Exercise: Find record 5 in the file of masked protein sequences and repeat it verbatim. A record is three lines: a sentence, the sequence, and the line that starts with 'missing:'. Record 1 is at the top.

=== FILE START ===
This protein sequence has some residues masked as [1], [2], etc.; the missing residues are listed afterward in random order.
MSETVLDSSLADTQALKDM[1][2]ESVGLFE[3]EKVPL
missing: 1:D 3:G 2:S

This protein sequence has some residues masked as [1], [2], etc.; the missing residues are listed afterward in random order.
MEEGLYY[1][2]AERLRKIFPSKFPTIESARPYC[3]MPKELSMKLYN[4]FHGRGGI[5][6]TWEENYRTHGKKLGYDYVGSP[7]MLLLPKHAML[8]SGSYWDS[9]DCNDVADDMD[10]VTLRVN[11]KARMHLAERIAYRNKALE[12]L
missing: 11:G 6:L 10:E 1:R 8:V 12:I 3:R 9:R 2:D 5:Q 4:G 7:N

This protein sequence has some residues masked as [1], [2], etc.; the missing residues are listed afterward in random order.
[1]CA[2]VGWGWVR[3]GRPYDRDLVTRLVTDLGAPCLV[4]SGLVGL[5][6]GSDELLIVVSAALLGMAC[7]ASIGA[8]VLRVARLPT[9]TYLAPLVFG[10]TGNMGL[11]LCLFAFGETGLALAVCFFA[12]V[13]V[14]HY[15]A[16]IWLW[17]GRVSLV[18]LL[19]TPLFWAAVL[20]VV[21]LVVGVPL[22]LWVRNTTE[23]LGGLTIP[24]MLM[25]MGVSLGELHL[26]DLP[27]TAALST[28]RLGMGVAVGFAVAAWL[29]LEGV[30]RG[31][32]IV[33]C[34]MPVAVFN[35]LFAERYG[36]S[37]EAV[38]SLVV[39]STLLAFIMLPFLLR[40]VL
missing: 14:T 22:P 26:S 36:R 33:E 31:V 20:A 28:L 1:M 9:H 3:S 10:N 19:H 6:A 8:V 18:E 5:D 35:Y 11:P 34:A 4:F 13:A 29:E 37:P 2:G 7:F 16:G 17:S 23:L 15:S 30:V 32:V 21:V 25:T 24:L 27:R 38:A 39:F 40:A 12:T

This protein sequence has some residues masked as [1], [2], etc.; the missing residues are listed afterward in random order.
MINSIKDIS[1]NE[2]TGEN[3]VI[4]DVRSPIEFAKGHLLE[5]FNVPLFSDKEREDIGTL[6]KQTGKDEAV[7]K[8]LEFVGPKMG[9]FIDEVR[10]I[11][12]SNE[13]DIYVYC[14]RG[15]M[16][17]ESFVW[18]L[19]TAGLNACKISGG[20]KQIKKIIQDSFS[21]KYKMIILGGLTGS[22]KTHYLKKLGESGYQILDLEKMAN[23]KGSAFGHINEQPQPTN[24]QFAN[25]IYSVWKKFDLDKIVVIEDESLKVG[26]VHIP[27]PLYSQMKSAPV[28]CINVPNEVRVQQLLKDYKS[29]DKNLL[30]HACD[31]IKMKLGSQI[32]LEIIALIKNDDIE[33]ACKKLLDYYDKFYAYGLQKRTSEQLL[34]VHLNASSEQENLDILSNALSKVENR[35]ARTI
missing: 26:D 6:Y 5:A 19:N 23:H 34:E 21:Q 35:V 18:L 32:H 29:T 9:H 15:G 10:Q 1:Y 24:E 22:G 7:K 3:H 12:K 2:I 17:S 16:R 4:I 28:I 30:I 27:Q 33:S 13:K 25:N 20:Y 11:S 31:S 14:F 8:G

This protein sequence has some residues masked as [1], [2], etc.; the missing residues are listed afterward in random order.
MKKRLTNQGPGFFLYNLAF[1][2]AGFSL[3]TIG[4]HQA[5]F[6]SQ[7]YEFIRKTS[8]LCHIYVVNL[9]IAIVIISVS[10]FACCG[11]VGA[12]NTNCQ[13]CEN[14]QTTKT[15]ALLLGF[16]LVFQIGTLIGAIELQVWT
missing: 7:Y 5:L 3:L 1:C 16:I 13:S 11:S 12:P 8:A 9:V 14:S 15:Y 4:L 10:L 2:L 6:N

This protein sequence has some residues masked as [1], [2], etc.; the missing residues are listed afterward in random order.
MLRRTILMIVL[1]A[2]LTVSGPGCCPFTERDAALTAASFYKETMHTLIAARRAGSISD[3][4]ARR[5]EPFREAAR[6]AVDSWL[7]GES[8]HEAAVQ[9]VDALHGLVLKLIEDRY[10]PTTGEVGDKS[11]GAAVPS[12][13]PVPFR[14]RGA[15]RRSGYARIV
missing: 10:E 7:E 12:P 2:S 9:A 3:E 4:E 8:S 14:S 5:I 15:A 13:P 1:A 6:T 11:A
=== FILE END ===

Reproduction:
This protein sequence has some residues masked as [1], [2], etc.; the missing residues are listed afterward in random order.
MKKRLTNQGPGFFLYNLAF[1][2]AGFSL[3]TIG[4]HQA[5]F[6]SQ[7]YEFIRKTS[8]LCHIYVVNL[9]IAIVIISVS[10]FACCG[11]VGA[12]NTNCQ[13]CEN[14]QTTKT[15]ALLLGF[16]LVFQIGTLIGAIELQVWT
missing: 7:Y 5:L 3:L 1:C 16:I 13:S 11:S 12:P 8:A 9:V 14:S 15:Y 4:L 10:L 2:L 6:N